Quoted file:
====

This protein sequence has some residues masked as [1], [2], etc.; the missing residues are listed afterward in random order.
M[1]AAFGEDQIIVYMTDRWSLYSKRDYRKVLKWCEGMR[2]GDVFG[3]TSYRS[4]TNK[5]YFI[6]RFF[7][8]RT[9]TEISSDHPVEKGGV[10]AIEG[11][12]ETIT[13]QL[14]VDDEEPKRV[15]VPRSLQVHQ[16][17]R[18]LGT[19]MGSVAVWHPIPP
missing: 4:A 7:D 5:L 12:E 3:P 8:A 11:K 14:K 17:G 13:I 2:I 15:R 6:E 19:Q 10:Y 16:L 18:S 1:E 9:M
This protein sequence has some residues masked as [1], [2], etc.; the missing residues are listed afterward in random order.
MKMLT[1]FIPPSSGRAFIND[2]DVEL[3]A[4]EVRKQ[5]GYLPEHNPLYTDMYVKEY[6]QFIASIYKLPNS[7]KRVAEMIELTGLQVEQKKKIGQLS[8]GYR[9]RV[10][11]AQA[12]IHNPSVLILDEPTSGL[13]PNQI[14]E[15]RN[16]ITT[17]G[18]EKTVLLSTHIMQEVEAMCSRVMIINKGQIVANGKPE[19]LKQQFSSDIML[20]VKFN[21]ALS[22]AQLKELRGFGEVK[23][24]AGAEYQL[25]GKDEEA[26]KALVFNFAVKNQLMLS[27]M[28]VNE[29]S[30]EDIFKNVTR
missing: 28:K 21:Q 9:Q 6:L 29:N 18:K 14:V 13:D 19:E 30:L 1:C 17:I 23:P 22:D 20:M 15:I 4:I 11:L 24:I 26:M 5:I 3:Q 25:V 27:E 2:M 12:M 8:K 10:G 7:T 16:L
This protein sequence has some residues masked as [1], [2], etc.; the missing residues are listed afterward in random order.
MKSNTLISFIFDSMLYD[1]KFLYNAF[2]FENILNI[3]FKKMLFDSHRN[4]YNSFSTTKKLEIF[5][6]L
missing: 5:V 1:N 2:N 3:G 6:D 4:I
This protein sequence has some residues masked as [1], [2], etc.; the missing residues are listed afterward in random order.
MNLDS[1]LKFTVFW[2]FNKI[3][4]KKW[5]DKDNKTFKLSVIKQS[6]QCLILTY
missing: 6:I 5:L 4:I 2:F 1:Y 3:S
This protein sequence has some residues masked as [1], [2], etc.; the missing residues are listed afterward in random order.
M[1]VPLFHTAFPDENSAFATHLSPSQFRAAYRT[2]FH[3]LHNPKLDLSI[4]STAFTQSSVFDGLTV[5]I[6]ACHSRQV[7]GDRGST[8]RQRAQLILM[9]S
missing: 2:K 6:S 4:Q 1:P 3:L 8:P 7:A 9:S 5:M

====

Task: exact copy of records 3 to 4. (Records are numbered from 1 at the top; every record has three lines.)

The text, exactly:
This protein sequence has some residues masked as [1], [2], etc.; the missing residues are listed afterward in random order.
MKSNTLISFIFDSMLYD[1]KFLYNAF[2]FENILNI[3]FKKMLFDSHRN[4]YNSFSTTKKLEIF[5][6]L
missing: 5:V 1:N 2:N 3:G 6:D 4:I
This protein sequence has some residues masked as [1], [2], etc.; the missing residues are listed afterward in random order.
MNLDS[1]LKFTVFW[2]FNKI[3][4]KKW[5]DKDNKTFKLSVIKQS[6]QCLILTY
missing: 6:I 5:L 4:I 2:F 1:Y 3:S